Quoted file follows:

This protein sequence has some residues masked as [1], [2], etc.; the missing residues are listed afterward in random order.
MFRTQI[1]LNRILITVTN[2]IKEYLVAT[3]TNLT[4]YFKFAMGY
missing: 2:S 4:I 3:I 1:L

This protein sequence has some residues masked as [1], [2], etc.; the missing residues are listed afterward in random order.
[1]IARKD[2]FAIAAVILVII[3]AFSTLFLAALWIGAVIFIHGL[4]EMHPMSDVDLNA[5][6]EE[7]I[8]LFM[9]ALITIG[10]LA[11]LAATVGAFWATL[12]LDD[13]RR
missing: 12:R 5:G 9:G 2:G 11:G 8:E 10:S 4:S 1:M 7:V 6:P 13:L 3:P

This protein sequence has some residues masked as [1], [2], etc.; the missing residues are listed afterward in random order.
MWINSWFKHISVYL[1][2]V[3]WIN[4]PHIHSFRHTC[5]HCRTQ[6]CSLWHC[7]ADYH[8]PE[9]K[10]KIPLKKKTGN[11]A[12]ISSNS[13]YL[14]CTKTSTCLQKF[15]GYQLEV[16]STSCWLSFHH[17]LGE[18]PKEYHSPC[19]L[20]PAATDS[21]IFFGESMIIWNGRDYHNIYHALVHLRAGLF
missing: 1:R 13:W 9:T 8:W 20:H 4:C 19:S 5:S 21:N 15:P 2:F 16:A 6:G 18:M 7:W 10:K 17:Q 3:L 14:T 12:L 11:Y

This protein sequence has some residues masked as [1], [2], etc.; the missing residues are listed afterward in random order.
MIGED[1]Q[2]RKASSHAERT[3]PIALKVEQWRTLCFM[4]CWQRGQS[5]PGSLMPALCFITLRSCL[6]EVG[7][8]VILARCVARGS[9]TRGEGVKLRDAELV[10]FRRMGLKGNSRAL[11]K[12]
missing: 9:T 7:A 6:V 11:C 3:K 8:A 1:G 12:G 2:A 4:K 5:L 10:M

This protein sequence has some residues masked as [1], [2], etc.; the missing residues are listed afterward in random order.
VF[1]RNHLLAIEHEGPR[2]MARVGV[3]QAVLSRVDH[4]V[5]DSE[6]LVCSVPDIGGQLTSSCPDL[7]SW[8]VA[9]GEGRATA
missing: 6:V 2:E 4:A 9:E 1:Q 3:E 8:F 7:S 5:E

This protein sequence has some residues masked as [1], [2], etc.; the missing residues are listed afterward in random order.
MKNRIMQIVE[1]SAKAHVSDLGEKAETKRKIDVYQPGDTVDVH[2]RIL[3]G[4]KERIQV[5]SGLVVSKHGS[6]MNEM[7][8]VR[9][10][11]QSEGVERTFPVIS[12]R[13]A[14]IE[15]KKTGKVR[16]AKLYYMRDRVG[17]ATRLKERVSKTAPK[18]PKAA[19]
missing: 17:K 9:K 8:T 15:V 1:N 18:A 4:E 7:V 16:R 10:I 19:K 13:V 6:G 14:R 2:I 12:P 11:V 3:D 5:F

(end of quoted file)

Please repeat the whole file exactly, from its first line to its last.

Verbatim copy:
This protein sequence has some residues masked as [1], [2], etc.; the missing residues are listed afterward in random order.
MFRTQI[1]LNRILITVTN[2]IKEYLVAT[3]TNLT[4]YFKFAMGY
missing: 2:S 4:I 3:I 1:L

This protein sequence has some residues masked as [1], [2], etc.; the missing residues are listed afterward in random order.
[1]IARKD[2]FAIAAVILVII[3]AFSTLFLAALWIGAVIFIHGL[4]EMHPMSDVDLNA[5][6]EE[7]I[8]LFM[9]ALITIG[10]LA[11]LAATVGAFWATL[12]LDD[13]RR
missing: 12:R 5:G 9:G 2:G 11:G 8:E 10:S 4:S 1:M 7:V 6:P 13:L 3:P

This protein sequence has some residues masked as [1], [2], etc.; the missing residues are listed afterward in random order.
MWINSWFKHISVYL[1][2]V[3]WIN[4]PHIHSFRHTC[5]HCRTQ[6]CSLWHC[7]ADYH[8]PE[9]K[10]KIPLKKKTGN[11]A[12]ISSNS[13]YL[14]CTKTSTCLQKF[15]GYQLEV[16]STSCWLSFHH[17]LGE[18]PKEYHSPC[19]L[20]PAATDS[21]IFFGESMIIWNGRDYHNIYHALVHLRAGLF
missing: 1:R 13:W 9:T 8:W 20:H 4:C 19:S 5:S 21:N 15:P 2:F 16:A 6:G 18:M 7:W 10:K 17:Q 3:L 14:T 12:L 11:Y

This protein sequence has some residues masked as [1], [2], etc.; the missing residues are listed afterward in random order.
MIGED[1]Q[2]RKASSHAERT[3]PIALKVEQWRTLCFM[4]CWQRGQS[5]PGSLMPALCFITLRSCL[6]EVG[7][8]VILARCVARGS[9]TRGEGVKLRDAELV[10]FRRMGLKGNSRAL[11]K[12]
missing: 9:T 7:A 6:V 11:C 3:K 8:A 1:G 12:G 2:A 4:K 5:L 10:M

This protein sequence has some residues masked as [1], [2], etc.; the missing residues are listed afterward in random order.
VF[1]RNHLLAIEHEGPR[2]MARVGV[3]QAVLSRVDH[4]V[5]DSE[6]LVCSVPDIGGQLTSSCPDL[7]SW[8]VA[9]GEGRATA
missing: 6:V 2:E 4:A 9:E 1:Q 3:E 8:F 7:S 5:E

This protein sequence has some residues masked as [1], [2], etc.; the missing residues are listed afterward in random order.
MKNRIMQIVE[1]SAKAHVSDLGEKAETKRKIDVYQPGDTVDVH[2]RIL[3]G[4]KERIQV[5]SGLVVSKHGS[6]MNEM[7][8]VR[9][10][11]QSEGVERTFPVIS[12]R[13]A[14]IE[15]KKTGKVR[16]AKLYYMRDRVG[17]ATRLKERVSKTAPK[18]PKAA[19]
missing: 17:K 9:K 8:T 15:V 1:N 18:A 4:E 7:V 16:R 10:I 19:K 13:V 6:G 14:R 2:I 12:P 11:V 3:D 5:F